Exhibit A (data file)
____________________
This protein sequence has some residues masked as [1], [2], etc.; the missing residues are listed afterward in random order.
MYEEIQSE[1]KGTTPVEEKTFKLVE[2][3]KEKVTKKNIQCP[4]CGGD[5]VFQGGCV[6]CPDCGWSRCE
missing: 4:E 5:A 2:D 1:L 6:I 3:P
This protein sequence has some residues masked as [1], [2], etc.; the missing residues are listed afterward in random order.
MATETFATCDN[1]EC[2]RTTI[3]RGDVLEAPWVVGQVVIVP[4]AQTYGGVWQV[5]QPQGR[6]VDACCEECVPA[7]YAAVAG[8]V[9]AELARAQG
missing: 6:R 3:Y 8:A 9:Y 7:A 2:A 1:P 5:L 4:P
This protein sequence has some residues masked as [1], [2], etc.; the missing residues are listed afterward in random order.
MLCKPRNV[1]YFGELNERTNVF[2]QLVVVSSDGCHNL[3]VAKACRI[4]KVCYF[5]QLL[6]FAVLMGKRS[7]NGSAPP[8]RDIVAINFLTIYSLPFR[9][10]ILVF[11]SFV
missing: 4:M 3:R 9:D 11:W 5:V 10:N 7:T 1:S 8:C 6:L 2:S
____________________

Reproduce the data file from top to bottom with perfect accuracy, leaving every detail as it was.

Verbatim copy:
This protein sequence has some residues masked as [1], [2], etc.; the missing residues are listed afterward in random order.
MYEEIQSE[1]KGTTPVEEKTFKLVE[2][3]KEKVTKKNIQCP[4]CGGD[5]VFQGGCV[6]CPDCGWSRCE
missing: 4:E 5:A 2:D 1:L 6:I 3:P
This protein sequence has some residues masked as [1], [2], etc.; the missing residues are listed afterward in random order.
MATETFATCDN[1]EC[2]RTTI[3]RGDVLEAPWVVGQVVIVP[4]AQTYGGVWQV[5]QPQGR[6]VDACCEECVPA[7]YAAVAG[8]V[9]AELARAQG
missing: 6:R 3:Y 8:A 9:Y 7:A 2:A 1:P 5:L 4:P
This protein sequence has some residues masked as [1], [2], etc.; the missing residues are listed afterward in random order.
MLCKPRNV[1]YFGELNERTNVF[2]QLVVVSSDGCHNL[3]VAKACRI[4]KVCYF[5]QLL[6]FAVLMGKRS[7]NGSAPP[8]RDIVAINFLTIYSLPFR[9][10]ILVF[11]SFV
missing: 4:M 3:R 9:D 11:W 5:V 10:N 7:T 1:S 8:C 6:L 2:S